However, no-one has tested whether these terms actually make any practical difference to how the public think about the benefits system. This is something we therefore decided to do as a small part of a much larger project on the British welfare system during the pandemic.  

  • The cut to Universal Credit is not the real problem

    This week’s cut to Universal Credit is an eye-catching policy, in all the wrong ways.

    It’s the largest overnight cut to the basic rate of benefits since WWII, taking money away from nearly two million people who are already food insecure. To make matters worse, it’s happening at a time when basic costs for low-income families are going up. Claimants’ struggles will come alongside political risks: in nearly 200 Conservative constituencies, this will hit over a third of working-age families with kids. And it’s not even popular among the wider public.

  • The elephant in the room of social security reform

    Lots of smart people on the left are thinking about how to create a better social security system – but I’m worried.

    Most seem to agree that there’s a lot wrong with Universal Credit (UC). The five-week wait, the benefits cap, the two-child limit, the Work Capability Assessment, the generally low levels of payments – and this is far from a comprehensive list. Labour have committed to ‘scrapping’ UC, and in the next few months, we are going to hear a lot of proposals for overhauling it (the Fabians launched something last week, Resolution Foundation gave some early pointers last month, and nearly every think-tank or pressure group on the left or right is gearing up to say something).

    But what worries me is that many seem likely to miss the elephant in the room. They might say, ‘let’s scrap the five-week wait, the benefit cap, the two-child limit, and raise payment levels’ – and stop there. But these policies didn’t come from nowhere. The real question is: what led to these policies? And how do we stop these happening again? And that’s what I want to briefly talk about in this post.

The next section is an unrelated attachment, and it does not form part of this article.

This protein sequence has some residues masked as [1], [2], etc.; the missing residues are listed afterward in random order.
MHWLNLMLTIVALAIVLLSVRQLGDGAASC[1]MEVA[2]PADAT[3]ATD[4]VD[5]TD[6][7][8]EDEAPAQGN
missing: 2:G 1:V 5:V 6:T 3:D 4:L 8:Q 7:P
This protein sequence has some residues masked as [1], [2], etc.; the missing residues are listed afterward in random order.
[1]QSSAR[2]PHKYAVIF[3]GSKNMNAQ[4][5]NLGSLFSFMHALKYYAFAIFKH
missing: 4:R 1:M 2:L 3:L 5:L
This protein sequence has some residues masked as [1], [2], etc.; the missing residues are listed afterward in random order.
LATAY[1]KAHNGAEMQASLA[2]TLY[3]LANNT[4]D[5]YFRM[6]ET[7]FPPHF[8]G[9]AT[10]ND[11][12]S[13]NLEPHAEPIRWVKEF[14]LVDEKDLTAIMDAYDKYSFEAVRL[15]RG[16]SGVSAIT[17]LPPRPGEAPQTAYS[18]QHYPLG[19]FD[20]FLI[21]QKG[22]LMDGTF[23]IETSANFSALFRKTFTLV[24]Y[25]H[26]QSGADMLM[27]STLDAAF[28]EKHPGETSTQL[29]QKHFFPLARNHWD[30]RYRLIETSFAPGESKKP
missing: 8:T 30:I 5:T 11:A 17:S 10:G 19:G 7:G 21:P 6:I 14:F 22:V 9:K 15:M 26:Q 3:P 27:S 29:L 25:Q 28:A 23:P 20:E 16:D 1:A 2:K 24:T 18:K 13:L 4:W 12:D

• Half a million people didn’t take-up Universal Credit at the start of COVID-19 – and why this matters

    In a new report, we estimate that in July/August 2020, about half a million people were eligible for Universal Credit (UC) but didn’t claim it. While the headlines are all about the numbers involved, I here want to deal directly with the argument that we don’t need to worry about non-take-up. Not only does it matter, but it’s also something where different policies can make a difference.

  • The effects of information about inequality in different countries

    There’s been a surge of research seeing if we can change people’s beliefs by telling them the truth about inequality (as we’ve blogged about on the blog several times before). Understanding what’s going on here is tricky, and I was intrigued by a new paper by Jonathan Mijs that adds a further challenge here: that the effects of information will differ in different countries. In this post I want to explain Mijs’ study, sympathetically critique the study itself, and then reflect on a few wider issues that it raises.

  • As you were: How the pandemic failed to change what we think key workers should earn

    This is a guest post by the former co-editor of Inequalities Rob de Vries (in collaboration with me and Tina Haux), which was originally posted on the LSE Social Policy blog.

    At the height of the first UK lockdown, one message came across loud and clear: Keyworkers are heroes. Nurses and care workers yes; but also delivery drivers, supermarket checkout workers, bus drivers, bin-men, and many more. They are all risking their health and lives (often with no or ineffective protection) to do the jobs required to keep society functioning. And what’s more, they are doing so for precious little pay.

    Far more loudly than any deliberate left-wing activism, lockdown seemed to highlight the fundamental injustice of our economic system. Article after article after TV show after radio item – all highlighting how very little we pay people who are suddenly, obviously essential. And how much we pay the bankers, the marketing executives, and the management consultants – whose jobs now seem somewhat superfluous. Posters in every window. Weekly doorstep claps of appreciation. British Vogue, on its July covers, featured not models, but a train driver, a midwife, and a supermarket shop assistant.

    So it’s not surprising that many commentators predicted a dramatic shift in our economic attitudes. This is what we expected too, so we decided to check.